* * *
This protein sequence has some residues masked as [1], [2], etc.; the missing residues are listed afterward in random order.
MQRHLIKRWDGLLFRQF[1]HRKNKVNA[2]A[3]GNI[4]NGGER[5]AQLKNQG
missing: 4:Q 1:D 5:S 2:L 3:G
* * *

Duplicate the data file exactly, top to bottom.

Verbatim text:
This protein sequence has some residues masked as [1], [2], etc.; the missing residues are listed afterward in random order.
MQRHLIKRWDGLLFRQF[1]HRKNKVNA[2]A[3]GNI[4]NGGER[5]AQLKNQG
missing: 4:Q 1:D 5:S 2:L 3:G